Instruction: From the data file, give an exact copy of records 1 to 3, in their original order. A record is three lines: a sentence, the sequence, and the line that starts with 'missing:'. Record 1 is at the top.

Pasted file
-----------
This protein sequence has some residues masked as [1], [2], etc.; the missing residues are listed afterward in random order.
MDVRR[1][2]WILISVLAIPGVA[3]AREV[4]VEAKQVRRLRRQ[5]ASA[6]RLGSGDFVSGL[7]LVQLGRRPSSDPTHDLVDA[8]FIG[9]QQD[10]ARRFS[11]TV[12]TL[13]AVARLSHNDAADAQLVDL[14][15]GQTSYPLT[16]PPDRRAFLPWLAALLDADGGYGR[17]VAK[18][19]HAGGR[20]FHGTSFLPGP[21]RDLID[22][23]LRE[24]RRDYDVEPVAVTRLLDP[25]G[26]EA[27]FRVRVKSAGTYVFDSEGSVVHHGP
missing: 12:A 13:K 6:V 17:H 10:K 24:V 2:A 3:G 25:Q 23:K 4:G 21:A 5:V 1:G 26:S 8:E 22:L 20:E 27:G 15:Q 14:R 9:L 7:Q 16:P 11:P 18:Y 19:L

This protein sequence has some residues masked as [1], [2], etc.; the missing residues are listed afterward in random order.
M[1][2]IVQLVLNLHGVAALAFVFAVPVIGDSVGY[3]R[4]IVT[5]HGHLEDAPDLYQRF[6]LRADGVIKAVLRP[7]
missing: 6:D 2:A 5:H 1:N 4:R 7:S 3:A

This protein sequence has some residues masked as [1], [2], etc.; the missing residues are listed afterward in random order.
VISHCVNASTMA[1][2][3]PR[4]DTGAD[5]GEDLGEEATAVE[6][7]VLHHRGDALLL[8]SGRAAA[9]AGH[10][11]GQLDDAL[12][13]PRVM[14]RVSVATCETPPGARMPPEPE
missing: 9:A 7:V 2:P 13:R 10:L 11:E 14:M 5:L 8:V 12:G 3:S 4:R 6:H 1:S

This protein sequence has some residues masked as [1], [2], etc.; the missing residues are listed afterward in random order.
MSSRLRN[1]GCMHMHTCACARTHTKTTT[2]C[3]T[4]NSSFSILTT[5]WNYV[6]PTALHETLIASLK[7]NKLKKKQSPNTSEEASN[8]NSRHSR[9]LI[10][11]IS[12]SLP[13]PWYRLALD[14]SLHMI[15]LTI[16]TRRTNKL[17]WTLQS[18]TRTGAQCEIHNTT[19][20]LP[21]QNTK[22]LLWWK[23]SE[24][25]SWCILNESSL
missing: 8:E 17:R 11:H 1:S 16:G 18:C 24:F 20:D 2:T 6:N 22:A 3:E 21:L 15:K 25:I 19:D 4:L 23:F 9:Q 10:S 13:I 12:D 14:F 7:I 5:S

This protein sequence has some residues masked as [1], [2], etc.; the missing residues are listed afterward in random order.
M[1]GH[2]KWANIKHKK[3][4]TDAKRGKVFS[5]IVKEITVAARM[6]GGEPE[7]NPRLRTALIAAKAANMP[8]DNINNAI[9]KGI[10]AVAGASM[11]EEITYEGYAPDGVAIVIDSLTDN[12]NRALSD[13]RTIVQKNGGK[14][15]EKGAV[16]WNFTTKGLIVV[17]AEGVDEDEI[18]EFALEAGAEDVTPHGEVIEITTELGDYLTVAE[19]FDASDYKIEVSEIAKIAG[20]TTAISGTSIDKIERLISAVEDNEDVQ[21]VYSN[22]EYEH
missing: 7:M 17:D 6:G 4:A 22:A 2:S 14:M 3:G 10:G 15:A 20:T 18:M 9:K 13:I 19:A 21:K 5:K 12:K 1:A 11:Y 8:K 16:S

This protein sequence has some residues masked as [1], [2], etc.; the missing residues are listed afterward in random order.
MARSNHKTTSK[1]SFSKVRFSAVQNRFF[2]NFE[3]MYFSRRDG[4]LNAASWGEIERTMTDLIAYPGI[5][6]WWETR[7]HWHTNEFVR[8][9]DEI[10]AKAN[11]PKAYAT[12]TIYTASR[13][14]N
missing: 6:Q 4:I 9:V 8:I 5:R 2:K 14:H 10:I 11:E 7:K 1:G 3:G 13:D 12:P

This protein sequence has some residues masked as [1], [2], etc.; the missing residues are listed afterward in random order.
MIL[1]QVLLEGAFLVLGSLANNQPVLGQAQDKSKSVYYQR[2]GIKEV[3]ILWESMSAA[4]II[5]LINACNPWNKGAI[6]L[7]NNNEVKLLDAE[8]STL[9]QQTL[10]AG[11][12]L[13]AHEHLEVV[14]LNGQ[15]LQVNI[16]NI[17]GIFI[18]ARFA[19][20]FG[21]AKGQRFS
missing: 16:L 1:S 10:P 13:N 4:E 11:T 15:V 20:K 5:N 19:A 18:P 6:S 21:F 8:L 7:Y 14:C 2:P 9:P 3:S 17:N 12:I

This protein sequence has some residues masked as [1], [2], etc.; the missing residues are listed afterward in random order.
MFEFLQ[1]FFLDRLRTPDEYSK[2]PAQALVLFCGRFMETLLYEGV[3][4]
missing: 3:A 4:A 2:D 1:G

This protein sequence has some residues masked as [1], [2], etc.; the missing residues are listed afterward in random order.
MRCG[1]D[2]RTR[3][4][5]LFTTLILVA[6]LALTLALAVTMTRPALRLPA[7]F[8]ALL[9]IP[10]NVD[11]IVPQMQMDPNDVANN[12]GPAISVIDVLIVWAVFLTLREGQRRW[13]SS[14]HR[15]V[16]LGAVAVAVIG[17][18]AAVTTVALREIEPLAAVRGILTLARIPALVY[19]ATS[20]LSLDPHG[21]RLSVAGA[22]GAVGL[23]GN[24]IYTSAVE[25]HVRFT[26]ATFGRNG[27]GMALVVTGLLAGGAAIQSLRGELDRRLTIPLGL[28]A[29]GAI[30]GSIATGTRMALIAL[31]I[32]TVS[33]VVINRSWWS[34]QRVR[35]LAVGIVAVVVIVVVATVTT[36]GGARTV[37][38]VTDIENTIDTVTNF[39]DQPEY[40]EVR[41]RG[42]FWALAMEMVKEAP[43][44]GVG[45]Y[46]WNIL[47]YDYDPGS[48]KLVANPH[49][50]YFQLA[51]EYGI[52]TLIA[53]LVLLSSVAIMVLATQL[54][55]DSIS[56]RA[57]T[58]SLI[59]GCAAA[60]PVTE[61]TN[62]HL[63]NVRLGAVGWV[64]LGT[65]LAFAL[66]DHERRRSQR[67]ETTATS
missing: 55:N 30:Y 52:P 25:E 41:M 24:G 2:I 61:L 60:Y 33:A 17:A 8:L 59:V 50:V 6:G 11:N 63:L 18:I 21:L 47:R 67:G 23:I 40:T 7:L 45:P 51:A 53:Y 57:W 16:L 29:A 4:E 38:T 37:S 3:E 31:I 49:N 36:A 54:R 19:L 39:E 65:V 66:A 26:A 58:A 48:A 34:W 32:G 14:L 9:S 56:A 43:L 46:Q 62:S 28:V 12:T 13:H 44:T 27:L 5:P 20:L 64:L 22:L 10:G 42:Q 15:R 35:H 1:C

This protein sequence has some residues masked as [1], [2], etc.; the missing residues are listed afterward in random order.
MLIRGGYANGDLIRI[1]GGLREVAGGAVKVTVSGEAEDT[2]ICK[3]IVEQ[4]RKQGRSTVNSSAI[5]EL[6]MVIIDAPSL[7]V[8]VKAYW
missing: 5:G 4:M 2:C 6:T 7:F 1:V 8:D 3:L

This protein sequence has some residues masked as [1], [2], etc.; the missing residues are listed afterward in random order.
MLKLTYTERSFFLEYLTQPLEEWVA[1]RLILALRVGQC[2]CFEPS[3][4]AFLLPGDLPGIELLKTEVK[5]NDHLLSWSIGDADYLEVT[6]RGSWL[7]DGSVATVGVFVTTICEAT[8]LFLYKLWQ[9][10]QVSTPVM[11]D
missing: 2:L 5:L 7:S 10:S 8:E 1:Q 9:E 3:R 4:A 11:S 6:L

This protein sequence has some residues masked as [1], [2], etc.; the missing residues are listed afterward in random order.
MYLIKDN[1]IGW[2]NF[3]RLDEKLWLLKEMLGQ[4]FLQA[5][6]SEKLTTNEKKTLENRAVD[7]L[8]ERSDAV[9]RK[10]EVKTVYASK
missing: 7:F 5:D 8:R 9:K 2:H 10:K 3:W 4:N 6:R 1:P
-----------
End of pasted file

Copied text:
This protein sequence has some residues masked as [1], [2], etc.; the missing residues are listed afterward in random order.
MDVRR[1][2]WILISVLAIPGVA[3]AREV[4]VEAKQVRRLRRQ[5]ASA[6]RLGSGDFVSGL[7]LVQLGRRPSSDPTHDLVDA[8]FIG[9]QQD[10]ARRFS[11]TV[12]TL[13]AVARLSHNDAADAQLVDL[14][15]GQTSYPLT[16]PPDRRAFLPWLAALLDADGGYGR[17]VAK[18][19]HAGGR[20]FHGTSFLPGP[21]RDLID[22][23]LRE[24]RRDYDVEPVAVTRLLDP[25]G[26]EA[27]FRVRVKSAGTYVFDSEGSVVHHGP
missing: 12:A 13:K 6:V 17:H 10:K 24:V 2:A 3:G 25:Q 23:K 4:G 21:A 5:V 1:G 26:S 8:E 22:L 20:E 27:G 15:Q 14:R 9:L 7:Q 16:P 11:P 18:Y 19:L

This protein sequence has some residues masked as [1], [2], etc.; the missing residues are listed afterward in random order.
M[1][2]IVQLVLNLHGVAALAFVFAVPVIGDSVGY[3]R[4]IVT[5]HGHLEDAPDLYQRF[6]LRADGVIKAVLRP[7]
missing: 6:D 2:A 5:H 1:N 4:R 7:S 3:A

This protein sequence has some residues masked as [1], [2], etc.; the missing residues are listed afterward in random order.
VISHCVNASTMA[1][2][3]PR[4]DTGAD[5]GEDLGEEATAVE[6][7]VLHHRGDALLL[8]SGRAAA[9]AGH[10][11]GQLDDAL[12][13]PRVM[14]RVSVATCETPPGARMPPEPE
missing: 9:A 7:V 2:P 13:R 10:L 11:E 14:M 5:L 8:V 12:G 3:S 4:R 6:H 1:S